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Re: apt cron autoclean not enabled by default

On Sun, Oct 08, 2017 at 03:20:04PM +0100, Ian Jackson wrote:
> You're all going to laugh at me now, but: some years ago I gradually
> stopped using dselect.  Multiarch was the last nail in the coffin.
> Now I discover while debugging something that each one of my machines
> has been accumulating a museum of obsolete .debs in /var/cache/apt.
> Is this supposed to be cleaned up by default by something ?

Now that you are in the habit of switching tools (SCNR), try "apt"
instead of "apt-get" which defaults to deleting .deb files after it has
used them for installation.

The NEWS entry for 1.2~exp1 gives some details on how to disable this
for apt and/or how to enable it for other libapt-based tools.

The short version is:
echo 'APT::Keep-Downloaded-Packages "false";' > /etc/apt/apt.conf.d/01clean-debs

> None of my installations seem to have the necessary machinery enabled.
> This is bizarre because all the relevant moving parts (principally
> /etc/cron.daily/apt) seem fully functional when I turn them on.

The cronjob does pretty much nothing by default, you can teach it to run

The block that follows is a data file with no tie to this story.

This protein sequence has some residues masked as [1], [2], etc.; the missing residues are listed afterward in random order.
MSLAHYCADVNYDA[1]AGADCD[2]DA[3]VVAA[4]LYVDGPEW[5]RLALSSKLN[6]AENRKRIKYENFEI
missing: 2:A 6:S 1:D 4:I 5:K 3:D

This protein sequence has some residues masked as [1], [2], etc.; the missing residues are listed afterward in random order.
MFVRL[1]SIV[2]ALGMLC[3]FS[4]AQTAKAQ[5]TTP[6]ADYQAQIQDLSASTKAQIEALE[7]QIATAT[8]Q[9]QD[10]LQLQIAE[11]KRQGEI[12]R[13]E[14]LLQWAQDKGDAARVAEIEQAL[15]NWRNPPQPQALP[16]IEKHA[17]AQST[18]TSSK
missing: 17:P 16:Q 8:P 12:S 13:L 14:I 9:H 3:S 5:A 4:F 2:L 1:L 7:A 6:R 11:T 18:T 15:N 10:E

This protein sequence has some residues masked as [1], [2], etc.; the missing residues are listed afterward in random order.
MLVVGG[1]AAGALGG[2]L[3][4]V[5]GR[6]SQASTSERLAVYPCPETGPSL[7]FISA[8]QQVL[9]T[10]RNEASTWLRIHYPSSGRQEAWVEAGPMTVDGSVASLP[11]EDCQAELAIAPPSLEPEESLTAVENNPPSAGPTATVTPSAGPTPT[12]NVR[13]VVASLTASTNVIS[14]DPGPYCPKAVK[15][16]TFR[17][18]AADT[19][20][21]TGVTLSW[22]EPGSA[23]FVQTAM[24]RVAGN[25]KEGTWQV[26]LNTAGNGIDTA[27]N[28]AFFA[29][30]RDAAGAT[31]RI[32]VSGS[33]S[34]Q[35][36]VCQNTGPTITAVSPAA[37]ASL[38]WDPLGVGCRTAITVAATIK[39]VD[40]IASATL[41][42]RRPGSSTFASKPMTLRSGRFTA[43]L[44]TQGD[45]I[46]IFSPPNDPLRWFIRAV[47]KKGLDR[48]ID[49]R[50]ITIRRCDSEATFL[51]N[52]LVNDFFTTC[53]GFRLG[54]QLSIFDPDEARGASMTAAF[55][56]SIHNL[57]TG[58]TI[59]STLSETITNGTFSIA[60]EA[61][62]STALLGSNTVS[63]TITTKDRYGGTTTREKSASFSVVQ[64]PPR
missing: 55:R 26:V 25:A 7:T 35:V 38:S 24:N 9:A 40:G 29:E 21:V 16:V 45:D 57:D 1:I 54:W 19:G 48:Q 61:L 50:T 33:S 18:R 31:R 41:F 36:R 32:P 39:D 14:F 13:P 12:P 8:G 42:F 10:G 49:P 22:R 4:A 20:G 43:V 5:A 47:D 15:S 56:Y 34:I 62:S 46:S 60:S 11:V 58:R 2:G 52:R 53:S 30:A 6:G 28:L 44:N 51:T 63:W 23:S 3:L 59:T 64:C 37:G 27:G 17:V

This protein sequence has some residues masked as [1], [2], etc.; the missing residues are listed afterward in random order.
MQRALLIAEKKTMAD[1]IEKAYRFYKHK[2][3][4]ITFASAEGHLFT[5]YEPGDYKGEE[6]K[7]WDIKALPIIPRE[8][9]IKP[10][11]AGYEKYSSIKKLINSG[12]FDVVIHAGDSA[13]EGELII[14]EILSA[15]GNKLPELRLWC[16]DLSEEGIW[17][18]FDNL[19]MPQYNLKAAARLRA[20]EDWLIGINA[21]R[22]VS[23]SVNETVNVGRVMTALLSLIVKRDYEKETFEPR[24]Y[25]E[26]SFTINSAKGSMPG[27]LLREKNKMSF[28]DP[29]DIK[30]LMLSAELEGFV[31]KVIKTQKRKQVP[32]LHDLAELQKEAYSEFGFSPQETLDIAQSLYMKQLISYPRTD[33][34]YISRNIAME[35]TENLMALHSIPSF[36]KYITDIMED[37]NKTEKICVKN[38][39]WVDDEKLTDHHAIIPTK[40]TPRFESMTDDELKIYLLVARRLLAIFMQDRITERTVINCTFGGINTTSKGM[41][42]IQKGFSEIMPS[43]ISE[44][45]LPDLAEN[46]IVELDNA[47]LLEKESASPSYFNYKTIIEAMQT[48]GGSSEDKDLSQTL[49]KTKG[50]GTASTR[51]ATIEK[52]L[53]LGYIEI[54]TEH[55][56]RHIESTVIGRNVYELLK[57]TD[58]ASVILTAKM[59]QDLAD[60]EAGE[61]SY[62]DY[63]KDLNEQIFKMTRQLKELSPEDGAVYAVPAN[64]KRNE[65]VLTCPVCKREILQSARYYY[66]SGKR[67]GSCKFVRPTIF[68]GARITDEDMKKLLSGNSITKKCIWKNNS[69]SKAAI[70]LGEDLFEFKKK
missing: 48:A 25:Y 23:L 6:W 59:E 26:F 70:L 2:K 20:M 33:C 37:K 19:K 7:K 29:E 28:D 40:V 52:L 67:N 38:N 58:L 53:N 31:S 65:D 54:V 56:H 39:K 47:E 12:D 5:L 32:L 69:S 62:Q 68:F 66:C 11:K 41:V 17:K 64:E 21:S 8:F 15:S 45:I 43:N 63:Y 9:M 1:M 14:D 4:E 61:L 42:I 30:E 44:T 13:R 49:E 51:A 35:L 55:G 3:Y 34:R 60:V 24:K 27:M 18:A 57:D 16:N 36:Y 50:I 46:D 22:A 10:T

autoclean or clean or some age-based mixture through (I don't use it, so
I know next to nothing about it and stay out of touching it)

Details can be found e.g. at the top of /usr/lib/apt/apt.systemd.daily
(to whom it may concern: yes, I know, the filename includes systemd.
No, the file isn't systemd specific. There is compat-machinery to call
it from cron if systemd-timers are not available)

> I realise we've been arguing for years about turning on _updates_ by
> default, but I hadn't realised that we doubted whether people would
> want to delete decades-old .deb files...

People are different, so, much like you will find people complaining
about automatic upgrades you will also find people complaining about you
having deleted files they wanted to share with other machines via
sneaker nets, needed for that downgrade to unbreak their system, want to
hold a bit longer on to the files they have paid a heavy fee/time for
while downloading via mobile/third-internet-world countries or just like
to run their private partial copy of snapshot.debian.org.

I guess we (= Debian) will invent something after automatic upgrades are
done as there is then a "need" for it (assuming those tools don't delete
already, which I am not sure), much like we will eventually figure out
how to phase out old kernels (at the moment they are stuck waiting for
an autoremove to be run, but that can't really be run without user

btw: I don't want to be sounding like "that guy", but reading the
release notes helps preventing "decades-old" as that includes the
suggestion to run 'clean' before the upgrade and Debian releases a
few times within a decade… (heck, apt hasn't reached the "decades"
milestone yet… so technically… but just a few more months).

Best regards

David Kalnischkies

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